This is part two of a three part series. See part one here.
When we set out to design the Exchange 2000 NT ACLs, the biggest task we faced was to determine what the correct values for the NT access rights should be.
We knew we had to be compatible with the existing 10 Exchange access rights – every access check semantic that could be expressed in Exchange 5.5 had to be able to be expressed in Exchange 2000. So the logical interpretation was to simply bring the 10 access rights over from Exchange 5.5 and just stick them on the NT ACLs. Since the NT access check mechanism allows for 16 access rights, we figured that would be easy.
Then we remembered IFS.
See, there’s this amazingly cool feature in Exchange 2000 called IFS. It exposes Exchange folders as if they’re filesystem folders. And the IFS team wanted to support security fully on the store, and they wanted to use Exchange’s ACLs directly to do it (as opposed to rewriting the ACL before they handed it to the client).
This threw a huge wrench into the works because it added a whole other level of compatibility requirements. Now Exchange access rights had to:
Be able to be mapped bidrectionally between Exchange 5.5 access rights
Be bit-wise compatible with the NT file-system access rights.
Be able to express all the semantics of Exchange that aren’t present in the file-system.
Needless to say, we were in quite a pickle. One major issue we had had to do with the NT native access rights themselves. The NT filesystem access rights are as follows:
file & pipe
file & pipe
file & directory
file & directory
NT defines 14 different access rights, but it also overlays the rights. For example, the same access right that allows access to the data streams on a file is used to control if the user can see the contents of a directory. Similarly, the same bit that’s used to determine if a file can be opened for append access is used to control the creation of subdirectories. In addition to those access rights, NT also defines 5 “standard” access rights:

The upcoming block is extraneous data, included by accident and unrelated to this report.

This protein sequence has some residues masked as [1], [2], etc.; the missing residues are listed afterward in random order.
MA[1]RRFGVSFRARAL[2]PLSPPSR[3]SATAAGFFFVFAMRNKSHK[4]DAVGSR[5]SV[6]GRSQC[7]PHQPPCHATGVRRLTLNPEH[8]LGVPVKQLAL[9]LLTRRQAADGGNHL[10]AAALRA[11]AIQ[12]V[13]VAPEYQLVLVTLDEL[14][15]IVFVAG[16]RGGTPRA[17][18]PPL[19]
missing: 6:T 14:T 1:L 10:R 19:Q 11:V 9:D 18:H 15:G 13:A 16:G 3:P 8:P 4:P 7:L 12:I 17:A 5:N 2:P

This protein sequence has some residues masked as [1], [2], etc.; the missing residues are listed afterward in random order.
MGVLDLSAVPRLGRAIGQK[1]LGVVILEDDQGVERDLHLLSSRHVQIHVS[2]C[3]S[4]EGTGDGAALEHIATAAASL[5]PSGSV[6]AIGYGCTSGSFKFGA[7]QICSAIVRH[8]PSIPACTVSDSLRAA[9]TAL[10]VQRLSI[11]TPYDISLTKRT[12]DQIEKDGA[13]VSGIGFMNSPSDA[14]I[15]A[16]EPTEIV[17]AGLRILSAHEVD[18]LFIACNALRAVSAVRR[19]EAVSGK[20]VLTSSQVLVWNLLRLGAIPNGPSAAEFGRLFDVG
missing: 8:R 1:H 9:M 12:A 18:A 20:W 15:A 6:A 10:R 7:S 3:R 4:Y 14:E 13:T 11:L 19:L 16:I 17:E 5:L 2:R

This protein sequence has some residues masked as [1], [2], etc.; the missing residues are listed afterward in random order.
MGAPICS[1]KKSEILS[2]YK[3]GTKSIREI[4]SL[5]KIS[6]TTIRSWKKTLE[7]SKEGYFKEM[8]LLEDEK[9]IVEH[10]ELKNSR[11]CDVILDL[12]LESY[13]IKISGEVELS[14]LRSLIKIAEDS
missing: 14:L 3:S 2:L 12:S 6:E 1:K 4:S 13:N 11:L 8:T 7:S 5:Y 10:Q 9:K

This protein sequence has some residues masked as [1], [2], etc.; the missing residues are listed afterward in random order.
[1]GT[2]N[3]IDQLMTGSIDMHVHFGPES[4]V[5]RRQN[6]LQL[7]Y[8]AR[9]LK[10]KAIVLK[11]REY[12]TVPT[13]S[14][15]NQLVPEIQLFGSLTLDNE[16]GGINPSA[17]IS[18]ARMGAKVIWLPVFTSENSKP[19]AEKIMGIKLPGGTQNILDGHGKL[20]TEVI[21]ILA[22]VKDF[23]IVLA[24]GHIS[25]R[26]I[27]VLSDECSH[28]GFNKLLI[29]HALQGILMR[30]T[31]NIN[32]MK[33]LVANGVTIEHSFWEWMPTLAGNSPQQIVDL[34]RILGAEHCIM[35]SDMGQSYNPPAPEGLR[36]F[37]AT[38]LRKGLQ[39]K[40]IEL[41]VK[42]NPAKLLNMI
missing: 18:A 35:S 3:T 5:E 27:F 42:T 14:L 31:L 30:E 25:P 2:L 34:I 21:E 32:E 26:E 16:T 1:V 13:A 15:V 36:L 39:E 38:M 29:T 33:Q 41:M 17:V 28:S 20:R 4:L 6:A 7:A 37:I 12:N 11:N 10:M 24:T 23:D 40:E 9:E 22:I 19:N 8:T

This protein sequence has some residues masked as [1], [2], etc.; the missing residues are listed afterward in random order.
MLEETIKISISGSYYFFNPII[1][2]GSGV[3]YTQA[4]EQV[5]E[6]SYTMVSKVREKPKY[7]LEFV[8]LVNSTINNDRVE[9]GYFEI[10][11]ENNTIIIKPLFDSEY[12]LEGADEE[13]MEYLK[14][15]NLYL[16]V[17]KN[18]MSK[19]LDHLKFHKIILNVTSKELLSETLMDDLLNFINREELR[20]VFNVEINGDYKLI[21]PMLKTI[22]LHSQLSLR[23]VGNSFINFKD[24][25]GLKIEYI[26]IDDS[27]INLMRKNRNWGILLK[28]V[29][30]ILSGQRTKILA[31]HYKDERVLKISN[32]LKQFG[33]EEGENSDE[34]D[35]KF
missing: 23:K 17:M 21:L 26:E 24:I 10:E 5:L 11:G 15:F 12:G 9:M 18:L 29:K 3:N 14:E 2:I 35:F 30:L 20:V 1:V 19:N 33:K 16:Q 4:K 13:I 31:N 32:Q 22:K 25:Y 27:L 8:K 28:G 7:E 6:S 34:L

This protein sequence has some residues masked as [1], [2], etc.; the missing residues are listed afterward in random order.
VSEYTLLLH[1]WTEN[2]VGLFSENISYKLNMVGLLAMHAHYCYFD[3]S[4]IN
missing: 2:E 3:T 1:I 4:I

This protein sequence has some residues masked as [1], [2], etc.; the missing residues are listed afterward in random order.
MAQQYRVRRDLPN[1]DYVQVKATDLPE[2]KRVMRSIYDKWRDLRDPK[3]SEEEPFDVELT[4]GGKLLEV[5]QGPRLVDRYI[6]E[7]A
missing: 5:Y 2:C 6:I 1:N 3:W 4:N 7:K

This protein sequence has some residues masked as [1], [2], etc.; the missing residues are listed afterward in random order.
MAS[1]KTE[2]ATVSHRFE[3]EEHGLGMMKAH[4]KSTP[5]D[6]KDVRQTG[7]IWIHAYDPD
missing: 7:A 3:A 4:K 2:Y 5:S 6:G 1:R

These access rights apply to all objects, not just files. The “SYNCHRONIZE” access right isn’t a proper “access” right, its an indication that the handle to the object being opened can be used synchronization. The other three access rights protect various parts of the security descriptor in the object.
Fortunately, the Exchange access rights are similarly partionable – 5 of the 10 access rights (frightsReadAny, frightsEditAny, frightsDeleteAny, frightsEditOwned and frightsDeleteOwned) apply to the messages in a folder, 4 of the access rights apply to the folder (frightsCreate, frightsCreateSubfolder, frightsOwner, frightsVisible). The remaining right (frightsContact) isn’t really an access right – it’s not used to grant or deny access to resources, but just a placeholder used to indicate that a particular user is a contact for the folder.
Taking each of the exchange access rights in turn, we realized that:
frightsReadAny – This right is sort-of a “read” access right. It allows the user to read all the properties on any message in the folder.
frightsEditAny – This right is sort-of a “write” access right. It allows the user to write any property on any message in the folder.
frightsDeleteAny – This maps nicely to the DELETE filesystem access right.
frightsEditOwned – This is “sort-of” like a write access, but it’s conditional based on the “owner” of the message.
frightsDeleteOwned – This is “sort-of” like delete access, but again, it’s conditional.
frightsCreate – This maps nicely to the FILE_ADD_FILE access right.
frightsCreateSubFolder – This maps nicely to the FILE_ADD_SUBDIRECTORY right.
frightsOwner – This one’s kinda tough – it enables write access to all the properties in the folder.
frightsVisible – This property allows read access to the properties in the folder.